Jump to content

Case performed by Dr. Feriduni – 4374 FU in 2 procedures

Recommended Posts

Case performed by Dr. Feriduni – 4374 FU in 2 procedures

FUE performed on a 47-year old Caucasian male with

• NW III vertex,Clas T

• Donor density of 80 FU/cm?

• Hair diameter of ~58-62 microns



Treatment plan

• 1st Follicular Unit Extraction Transplantation to restore the crown area.

• 2nd Follicular Unit Extraction Transplantation to attain an aesthetic reconstruction of the hairline and add more density.



Performed procedures


1st procedure (November 11th, 2015)

Follicular Unit Extraction Transplantation with 2354 FU

* 300 single hair FU

* 850 double hair FU

* 1204 triple hair FU


Parallel incisions in custom-sized blades technique (Cutting Edge blades of 0.8-0.9mm).

Extraction performed with a 0.8mm FUE punch with CIT Manual Punch Handle. No microscopic preparation of the follicular unit grafts.



2nd procedure (June 6th, 2016)

Follicular Unit Extraction Transplantation with 2020 FU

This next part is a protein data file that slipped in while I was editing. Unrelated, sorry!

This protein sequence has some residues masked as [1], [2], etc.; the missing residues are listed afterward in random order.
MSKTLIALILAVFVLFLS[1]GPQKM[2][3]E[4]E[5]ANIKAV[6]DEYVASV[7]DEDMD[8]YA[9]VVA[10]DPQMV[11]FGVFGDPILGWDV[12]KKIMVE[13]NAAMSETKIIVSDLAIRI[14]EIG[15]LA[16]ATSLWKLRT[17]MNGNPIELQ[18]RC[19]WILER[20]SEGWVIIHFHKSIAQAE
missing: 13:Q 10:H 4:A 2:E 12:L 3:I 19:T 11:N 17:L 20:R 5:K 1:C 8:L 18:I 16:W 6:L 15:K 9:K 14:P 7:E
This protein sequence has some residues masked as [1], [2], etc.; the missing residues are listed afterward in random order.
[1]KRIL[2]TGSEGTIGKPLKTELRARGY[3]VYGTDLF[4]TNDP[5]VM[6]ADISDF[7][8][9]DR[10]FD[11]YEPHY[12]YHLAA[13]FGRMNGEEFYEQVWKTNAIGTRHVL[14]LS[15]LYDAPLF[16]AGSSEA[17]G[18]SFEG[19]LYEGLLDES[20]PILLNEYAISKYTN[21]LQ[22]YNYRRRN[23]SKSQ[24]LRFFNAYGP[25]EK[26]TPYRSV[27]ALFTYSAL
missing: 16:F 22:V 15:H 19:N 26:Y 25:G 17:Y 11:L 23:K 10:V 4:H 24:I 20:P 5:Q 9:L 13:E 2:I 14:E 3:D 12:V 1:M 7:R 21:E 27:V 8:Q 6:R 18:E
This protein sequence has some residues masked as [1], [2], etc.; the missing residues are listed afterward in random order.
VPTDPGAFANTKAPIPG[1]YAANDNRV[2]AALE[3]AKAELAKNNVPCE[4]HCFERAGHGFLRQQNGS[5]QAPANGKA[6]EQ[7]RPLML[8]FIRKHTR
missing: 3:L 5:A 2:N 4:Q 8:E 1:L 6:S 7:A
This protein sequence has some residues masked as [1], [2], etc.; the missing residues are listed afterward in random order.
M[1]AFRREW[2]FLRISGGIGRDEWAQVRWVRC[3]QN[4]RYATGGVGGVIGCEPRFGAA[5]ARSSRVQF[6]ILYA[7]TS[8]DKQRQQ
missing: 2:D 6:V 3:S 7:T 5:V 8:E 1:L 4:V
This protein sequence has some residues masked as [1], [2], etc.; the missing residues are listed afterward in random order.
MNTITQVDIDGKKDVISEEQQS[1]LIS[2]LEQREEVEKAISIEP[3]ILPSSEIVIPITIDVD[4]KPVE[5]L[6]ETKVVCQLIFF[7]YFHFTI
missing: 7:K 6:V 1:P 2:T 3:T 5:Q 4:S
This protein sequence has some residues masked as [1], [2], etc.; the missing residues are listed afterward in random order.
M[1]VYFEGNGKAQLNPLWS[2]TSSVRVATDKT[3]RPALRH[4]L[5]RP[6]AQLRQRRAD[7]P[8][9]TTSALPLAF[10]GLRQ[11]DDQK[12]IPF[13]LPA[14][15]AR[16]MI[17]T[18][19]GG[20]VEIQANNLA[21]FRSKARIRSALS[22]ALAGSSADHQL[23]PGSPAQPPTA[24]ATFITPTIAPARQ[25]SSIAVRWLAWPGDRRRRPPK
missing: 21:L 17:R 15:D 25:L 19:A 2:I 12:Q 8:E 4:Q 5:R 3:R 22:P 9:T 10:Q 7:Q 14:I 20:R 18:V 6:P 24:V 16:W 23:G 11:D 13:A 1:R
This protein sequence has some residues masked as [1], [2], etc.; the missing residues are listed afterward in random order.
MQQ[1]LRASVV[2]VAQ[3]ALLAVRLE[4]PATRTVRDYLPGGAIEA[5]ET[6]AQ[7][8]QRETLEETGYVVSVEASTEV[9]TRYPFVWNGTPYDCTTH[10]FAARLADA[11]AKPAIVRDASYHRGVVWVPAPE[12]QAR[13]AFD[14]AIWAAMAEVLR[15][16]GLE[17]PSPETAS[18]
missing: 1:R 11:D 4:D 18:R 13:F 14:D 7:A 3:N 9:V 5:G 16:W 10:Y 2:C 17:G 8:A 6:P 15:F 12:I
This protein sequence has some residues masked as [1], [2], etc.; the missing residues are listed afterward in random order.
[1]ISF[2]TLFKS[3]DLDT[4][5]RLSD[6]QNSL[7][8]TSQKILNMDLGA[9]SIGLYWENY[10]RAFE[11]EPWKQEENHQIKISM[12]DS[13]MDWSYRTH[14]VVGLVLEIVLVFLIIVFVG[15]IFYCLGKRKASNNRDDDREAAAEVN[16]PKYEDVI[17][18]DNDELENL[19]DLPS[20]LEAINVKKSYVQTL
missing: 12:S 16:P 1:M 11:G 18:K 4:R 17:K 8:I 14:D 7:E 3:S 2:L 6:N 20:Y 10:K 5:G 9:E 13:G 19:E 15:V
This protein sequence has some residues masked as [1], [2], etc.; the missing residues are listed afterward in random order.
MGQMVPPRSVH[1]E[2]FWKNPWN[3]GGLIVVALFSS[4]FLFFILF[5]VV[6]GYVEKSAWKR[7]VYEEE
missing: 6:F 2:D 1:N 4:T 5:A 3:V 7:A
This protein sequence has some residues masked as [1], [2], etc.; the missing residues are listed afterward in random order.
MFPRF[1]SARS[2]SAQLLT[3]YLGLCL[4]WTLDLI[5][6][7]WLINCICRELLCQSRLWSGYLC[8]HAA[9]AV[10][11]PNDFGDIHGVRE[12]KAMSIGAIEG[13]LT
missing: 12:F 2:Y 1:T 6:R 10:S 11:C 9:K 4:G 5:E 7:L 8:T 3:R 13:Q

* 479 single hair FU

* 400 double hair FU

* 1141 triple hair FU


Parallel incisions in custom-sized blades technique (Cutting Edge blades of 0.8-0.9 mm).

Extraction performed with a 0.8mm FUE punch with CIT Manual Punch Handle.



No microscopic preparation of the follicular unit grafts.









Link to post
Share on other sites
  • 1 month later...

Very nice result and yet another example that if you care about hair you will still care above your 20s and 30s.


However, I do have a question regarding this sentence: "No microscopic preparation of the follicular unit grafts.".


As an FUT capable clinic I assume you have microscopes available. Why do you not use them in your FUE sessions? How to you make sure that:


1) You have enough singles for the hairline. Do you cherry pick? If yes from which areas (nape?sides?)?

2) How do you guarantee that there are no doubles in your hairlines without a microscope e.g. a double with a dormant second hair.


Thank you in advance.

Link to post
Share on other sites

Dear Gasthoerer,


First of all our apologies for the late response. Our clinic was closed last week (Easter).

I will get back to you with an appropriate answer from Dr. Feriduni himself as soon as the surgeries today are done.


Thank you for understanding and the nice compliment you gave us.

Link to post
Share on other sites